“I do multiple intrinsically non- and/or anti-feminist things a day. It doesn’t change who I am or what I stand for – but those things also don’t become feminist just because I’m the one doing them.”

The following is a quote by feminist author and body image activist extrodinaire, Kate Harding. I’ve been a long time fan of Ms. Harding. She frequently writes things that blow my mind and alter my thinking on issues regarding women, bodies and general life stuff. Now she’s done it again.

This particular statement was taken from a recent article entitled ‘Why I Lose My Mind Every Time We Have The Name Conversation’. The piece is about women’s who take their husband’s names at marriage. Kate fully acknowledges that:

a) becoming Ms. HisLastName is a choice that women have a right to make.

b) it can be thoughtful, meaningful, positive option for many women.

c) you can be Ms. HisLastName and a feminist and that’s totally cool.

Harding explains that women who take their husband’s names are still awesome, feminist gals making a valid life choice. But the fact that it’s a choice doesn’t magically separate the convention from it’s roots in patriarchal ownership. And being a feminist does not negate the fact that, generally speaking, our society tends to regard men’s identities as fixed and women’s as fluid.

Harding’s specific thoughts on married names were all kinds of interesting. But it’s the passage I quoted that resonated. I identify strongly as feminist, sex-positive, a queer-ally and bunch of other things. While reading the article, I realized that part of me does feel like everything I do, should fall in line with my belief that social oppression is for suck and it needs to go away now. And I will try to rationalize all of my actions within the context of those beliefs.

Case in point. I recently wrote a piece for Already Pretty about burlesque. I wrote my own experiences doing burlesque and tied that to a larger point about performers using the art form to challenge conventional perceptions of what sexy body looks like. Body image politics + personal experience = Instant Awesome Blogpost.

I thought it would be an easy assignment. Instead it was a frustrating struggling that went on for days. Eventually I finished the article and even though I wasn’t entirely satisfied, I submitted it. I figured this was just one of those crappy, writer’s block kind of weeks, nothing more.

But after reading Kate Harding’s piece I can see why I had a hard time. I was writing about burlesque subverting body image norms and I was trying to say that my participation was part of that subversion. But it’s not.

I’ve done burlesque with all sorts of people who fall outside the young, thin, able-bodied, cis-gendered, heteronormative ideal our society tends to uphold as “sexy”. I think how awesomely cool it is to see people broadening the standards of beauty and sexuality, while being hella hot and talented. I support the shit out of that kind of thing. But here’s things:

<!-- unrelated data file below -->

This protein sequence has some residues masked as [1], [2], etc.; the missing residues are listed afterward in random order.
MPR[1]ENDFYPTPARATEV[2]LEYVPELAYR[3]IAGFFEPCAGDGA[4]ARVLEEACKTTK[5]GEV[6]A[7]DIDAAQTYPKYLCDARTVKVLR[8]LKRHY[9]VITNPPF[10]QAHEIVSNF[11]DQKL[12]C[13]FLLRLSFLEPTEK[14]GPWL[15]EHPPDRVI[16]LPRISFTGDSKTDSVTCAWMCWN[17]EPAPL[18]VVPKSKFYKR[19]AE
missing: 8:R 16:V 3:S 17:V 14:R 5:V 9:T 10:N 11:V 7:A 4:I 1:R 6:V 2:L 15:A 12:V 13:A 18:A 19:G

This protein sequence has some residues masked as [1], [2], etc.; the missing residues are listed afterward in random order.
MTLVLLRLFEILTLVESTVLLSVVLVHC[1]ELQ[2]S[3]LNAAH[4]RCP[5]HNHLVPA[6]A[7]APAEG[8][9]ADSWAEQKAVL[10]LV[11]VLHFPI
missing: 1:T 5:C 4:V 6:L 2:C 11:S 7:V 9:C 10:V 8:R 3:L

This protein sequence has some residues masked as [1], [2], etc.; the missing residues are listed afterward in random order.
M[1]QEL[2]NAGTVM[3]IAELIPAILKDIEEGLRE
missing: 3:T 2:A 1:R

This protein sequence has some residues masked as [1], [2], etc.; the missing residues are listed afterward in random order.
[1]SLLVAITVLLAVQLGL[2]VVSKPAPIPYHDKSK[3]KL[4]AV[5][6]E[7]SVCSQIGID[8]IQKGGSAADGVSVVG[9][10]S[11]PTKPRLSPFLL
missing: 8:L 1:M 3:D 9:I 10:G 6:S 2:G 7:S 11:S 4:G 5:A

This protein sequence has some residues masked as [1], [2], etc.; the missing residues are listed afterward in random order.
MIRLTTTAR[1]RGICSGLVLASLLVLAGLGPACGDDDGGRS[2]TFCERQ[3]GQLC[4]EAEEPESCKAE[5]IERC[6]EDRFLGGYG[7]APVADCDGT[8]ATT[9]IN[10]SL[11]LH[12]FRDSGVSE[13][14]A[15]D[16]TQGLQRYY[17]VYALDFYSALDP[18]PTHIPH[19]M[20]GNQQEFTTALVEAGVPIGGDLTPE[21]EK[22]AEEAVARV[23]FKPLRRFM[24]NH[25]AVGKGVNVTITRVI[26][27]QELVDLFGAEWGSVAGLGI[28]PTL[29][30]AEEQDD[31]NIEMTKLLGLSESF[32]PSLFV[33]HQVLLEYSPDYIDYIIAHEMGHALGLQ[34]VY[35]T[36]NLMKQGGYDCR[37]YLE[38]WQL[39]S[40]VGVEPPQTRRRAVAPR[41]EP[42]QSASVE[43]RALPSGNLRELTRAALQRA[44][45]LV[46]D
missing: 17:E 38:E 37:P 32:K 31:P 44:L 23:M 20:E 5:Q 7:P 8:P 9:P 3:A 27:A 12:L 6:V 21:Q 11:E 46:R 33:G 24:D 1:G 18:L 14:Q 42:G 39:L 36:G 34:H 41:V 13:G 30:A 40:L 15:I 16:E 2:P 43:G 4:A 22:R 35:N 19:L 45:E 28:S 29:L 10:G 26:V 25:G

I am a younger-looking, slender, able-bodied, cis-gendered, heterosexual woman. Pretty much everything about the way I look and the way I present myself  falls in line with conventional ideas about what sexy is supposed to look like. Some might say that being as a person of colour takes me a bit outside the “norms” of sexiness. But even then I find that there’s a trend toward glamourizing/idealizing POCs – especially if they have European-esque features, which I pretty much do.

I love performing. I love dressing up and wearing costumes and being a big, exhibitionist show-off with my body. I also believe, passtionately that we need to make more room in this world for the many, may types of sexy that are out there. But that’s not what I’m doing when I do burlesque. I can’t do that when I do burlesque because our society has already made lots of room for my type of sexy and it has done so at the expense of other people.

None of this means that I shouldn’t be doing burlesque or that I can’t derive joy from the experience. And it doesn’t mean that I don’t support or believe that we need more sexy diversity (and maybe a better term).

I’m going to change over time. I will get older. The shape and likely the size of my body will change. There’s no guarantee that I will remain able-bodied throughout my life. If I still choose to twirll my tassles while rockin’ the wrinkles and low boobs, I WILL be sticking to the patriarchy and ageism and bunch of other sex-negative, body-negative bullshit. But I’m not now, so I probably shouldn’t pretend that I am.

Like everyone else, I make choices. Many are informed by desire to work towards a less oppressive, more inclusive society. But they’re also about what’s right for me and sometimes that’s the status quo. Instead of trying to rationalize those choices, it feels I can say, “This system/convetion/idea unfairly penalizes or excludes others. I don’t like that, but I am choosing to work within this system because there are still benefits for me as an individual.”

To put it another way, not everything I do is about fighting a social battle. And I realize after reading Kate Harding’s words, that I don’t have to rationalize it or get defensive. I’m a person, a part of this society. There’s some messed up shit happening but that doesn’t change the fact that sometimes it works for me.